Wednesday, 8 February 2012

Perfect rapport

The book of obituaries

She was sure that death, when it came would follow a series of long, intense, blinding headaches. Sharp and blurry head pain was her expected herald of the end, a pain that was so pure, pitched at such a high point of sonic perfection that only the clear white light of death could follow. It was that moment of perfect rapport with eternal mystery that could only end with the one appropriate and final conclusion. She was staring at her face in the mirror, that caring and conflicted face that had stared back at her, always in the same frightened way. She concentrated on her features, the detail, looking into her own skin, beyond the pallid cheeks, the tired eyes, the shreds of yesterday’s make up, the lazy and limp curls that framed her face, all familiar but all still enjoyable and strange to explore. You never really know your own face any more than you ever know the back of your hand, “whoever made that silly observation?” she thought. How easy it must be to say something and have it scooped up and framed in some assumed profundity. Nobody really knows themselves, people surprise themselves all the time, I’m surprised to be here today, thinking these thoughts, feeling this bloody pain and unaccredited disappointment, she thought how good was to have the courage to face her thoughts.

The hurt inside her head was normal, familiar, she was normalising it, absorbing it  in a book, or by humming a song, reading an article or talking to birds or cats, strays that landed in her garden and lost themselves between her feet. She curled a wisp of hair around her finger and squinted at it close up, trying to make out the colours. The strain reminded of pain and the ache returned from it’s hiding place, somewhere just around the corner.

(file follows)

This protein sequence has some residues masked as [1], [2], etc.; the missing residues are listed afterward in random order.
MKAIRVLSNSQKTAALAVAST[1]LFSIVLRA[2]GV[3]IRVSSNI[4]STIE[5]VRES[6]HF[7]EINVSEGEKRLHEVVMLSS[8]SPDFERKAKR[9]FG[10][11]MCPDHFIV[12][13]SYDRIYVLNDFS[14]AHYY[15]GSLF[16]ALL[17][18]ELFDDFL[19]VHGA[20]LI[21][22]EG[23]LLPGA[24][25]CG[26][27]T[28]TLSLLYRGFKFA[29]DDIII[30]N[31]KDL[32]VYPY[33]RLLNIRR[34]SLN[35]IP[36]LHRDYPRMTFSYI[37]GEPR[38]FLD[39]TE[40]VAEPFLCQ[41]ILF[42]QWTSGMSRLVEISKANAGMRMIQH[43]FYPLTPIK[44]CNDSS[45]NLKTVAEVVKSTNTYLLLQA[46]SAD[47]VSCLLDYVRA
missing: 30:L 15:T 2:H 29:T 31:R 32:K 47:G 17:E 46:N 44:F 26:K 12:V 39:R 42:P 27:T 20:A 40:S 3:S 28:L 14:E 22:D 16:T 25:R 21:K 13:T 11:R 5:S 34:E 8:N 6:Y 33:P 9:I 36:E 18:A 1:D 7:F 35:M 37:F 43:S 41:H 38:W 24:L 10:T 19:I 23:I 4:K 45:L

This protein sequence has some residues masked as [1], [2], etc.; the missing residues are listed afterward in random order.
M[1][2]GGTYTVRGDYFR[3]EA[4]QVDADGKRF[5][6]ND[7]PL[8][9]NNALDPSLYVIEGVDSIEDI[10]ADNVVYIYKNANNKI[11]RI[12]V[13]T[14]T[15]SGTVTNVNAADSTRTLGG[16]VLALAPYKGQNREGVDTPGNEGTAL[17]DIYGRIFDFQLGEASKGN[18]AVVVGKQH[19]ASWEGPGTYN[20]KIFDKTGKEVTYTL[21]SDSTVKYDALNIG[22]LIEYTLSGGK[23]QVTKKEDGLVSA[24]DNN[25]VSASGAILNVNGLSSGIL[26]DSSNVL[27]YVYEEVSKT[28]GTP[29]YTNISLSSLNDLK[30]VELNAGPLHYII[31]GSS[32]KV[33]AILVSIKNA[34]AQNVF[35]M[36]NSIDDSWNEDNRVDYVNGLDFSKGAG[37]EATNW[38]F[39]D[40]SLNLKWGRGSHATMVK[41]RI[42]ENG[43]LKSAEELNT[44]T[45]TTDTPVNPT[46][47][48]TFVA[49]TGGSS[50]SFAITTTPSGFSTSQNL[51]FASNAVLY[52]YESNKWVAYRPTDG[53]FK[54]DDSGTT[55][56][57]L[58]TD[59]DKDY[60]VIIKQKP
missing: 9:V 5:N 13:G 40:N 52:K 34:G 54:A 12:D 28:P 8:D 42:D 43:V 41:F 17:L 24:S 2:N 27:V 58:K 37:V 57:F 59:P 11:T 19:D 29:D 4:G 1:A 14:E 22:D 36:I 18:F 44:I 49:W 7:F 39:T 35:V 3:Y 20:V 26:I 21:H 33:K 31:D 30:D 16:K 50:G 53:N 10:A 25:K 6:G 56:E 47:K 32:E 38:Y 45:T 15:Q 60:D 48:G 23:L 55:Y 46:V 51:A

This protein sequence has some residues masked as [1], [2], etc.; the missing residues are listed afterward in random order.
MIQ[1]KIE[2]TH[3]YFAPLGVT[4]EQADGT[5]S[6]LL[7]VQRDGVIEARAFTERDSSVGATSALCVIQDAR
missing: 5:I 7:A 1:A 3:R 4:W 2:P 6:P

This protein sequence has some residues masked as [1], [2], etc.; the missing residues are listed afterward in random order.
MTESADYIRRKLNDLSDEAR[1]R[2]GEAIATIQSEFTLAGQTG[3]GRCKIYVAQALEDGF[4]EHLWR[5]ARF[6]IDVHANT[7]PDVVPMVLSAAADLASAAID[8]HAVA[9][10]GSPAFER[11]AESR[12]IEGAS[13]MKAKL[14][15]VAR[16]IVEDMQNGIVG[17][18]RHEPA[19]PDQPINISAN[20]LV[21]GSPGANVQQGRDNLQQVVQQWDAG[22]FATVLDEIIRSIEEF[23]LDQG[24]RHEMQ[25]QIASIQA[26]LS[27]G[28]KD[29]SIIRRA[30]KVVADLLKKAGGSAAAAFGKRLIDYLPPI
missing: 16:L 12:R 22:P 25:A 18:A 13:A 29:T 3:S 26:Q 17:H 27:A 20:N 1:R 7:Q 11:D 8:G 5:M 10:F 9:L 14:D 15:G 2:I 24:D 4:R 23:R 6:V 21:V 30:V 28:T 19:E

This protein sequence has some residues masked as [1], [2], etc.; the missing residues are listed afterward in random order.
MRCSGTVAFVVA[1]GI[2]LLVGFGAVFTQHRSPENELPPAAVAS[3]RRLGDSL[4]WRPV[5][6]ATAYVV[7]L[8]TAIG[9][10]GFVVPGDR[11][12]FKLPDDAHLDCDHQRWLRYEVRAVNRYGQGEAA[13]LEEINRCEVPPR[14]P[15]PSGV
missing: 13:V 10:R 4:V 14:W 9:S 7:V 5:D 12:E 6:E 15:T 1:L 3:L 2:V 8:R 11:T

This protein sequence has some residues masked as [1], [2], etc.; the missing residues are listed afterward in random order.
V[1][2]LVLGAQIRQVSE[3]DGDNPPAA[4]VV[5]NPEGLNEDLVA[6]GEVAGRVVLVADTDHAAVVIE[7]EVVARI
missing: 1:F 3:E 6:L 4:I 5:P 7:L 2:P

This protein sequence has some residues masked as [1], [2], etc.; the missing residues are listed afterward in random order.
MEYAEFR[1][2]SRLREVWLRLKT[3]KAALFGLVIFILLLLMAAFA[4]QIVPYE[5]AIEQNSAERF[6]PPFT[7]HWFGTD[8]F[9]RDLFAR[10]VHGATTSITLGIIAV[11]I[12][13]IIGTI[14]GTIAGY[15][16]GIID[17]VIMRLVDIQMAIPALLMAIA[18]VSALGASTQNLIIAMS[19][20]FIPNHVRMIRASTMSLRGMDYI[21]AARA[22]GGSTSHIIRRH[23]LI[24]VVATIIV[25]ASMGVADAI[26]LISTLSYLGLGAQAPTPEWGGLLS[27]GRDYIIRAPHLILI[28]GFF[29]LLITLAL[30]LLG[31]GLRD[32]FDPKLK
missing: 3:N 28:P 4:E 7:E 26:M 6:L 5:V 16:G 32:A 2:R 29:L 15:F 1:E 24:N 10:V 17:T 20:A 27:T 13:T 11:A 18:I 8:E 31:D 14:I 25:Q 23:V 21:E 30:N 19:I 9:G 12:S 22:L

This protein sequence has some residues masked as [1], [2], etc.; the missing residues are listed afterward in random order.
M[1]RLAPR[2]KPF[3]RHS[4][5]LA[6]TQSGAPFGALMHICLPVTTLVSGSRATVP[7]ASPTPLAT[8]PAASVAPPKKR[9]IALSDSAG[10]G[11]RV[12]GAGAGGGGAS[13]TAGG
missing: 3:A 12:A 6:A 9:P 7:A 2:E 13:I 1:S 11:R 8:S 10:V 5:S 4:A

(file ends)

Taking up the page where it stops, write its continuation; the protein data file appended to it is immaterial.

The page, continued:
Smoking eased things, the poisonous aromatics of tobacco lightened her inner nasal passages, the smoke licking around inside her head, clearing the swollen and pink imagined breathing tubes. White puffs of hot rising air to toast the brain with a mild narcotic. She sucked the tip hard filling her mouth, throat and lungs, holding it in so the smoky fingers could get to work and stroke away that festering tension with their sticky massage. Again and again till all that was left was the inch and a half of brown stained filter tip with a red lipstick signature to complete the ending. It has worked but she was already counting the moments to the next cigarette or aspirin or cup of coffee, that’s how you navigate when the white light is calling you. These mild reference points and markers. Signs and wonders along the way. Relief anyway you find it. Inside her head she’s reading, devouring up the words they use so anatomically, so tragically to describe all those other lives, lives floating past in carriages or on escalators, in their hundreds and thousands, grey heads bowed down, children looking up, hats and bonnets. Badly written and unassuming, trivial and vital, spreading seeds and taking photographs, scraping the rust but then realising it’s all too late, the moment, the one that seemed to be lasting for so long has now passed. The pain has passed to, she’s reading again, all about herself, her exploits and loves and long periods of inactivity, conversations and turning away smiles. It’s all there, told as it happened but not as it really was, in the book of obituaries.

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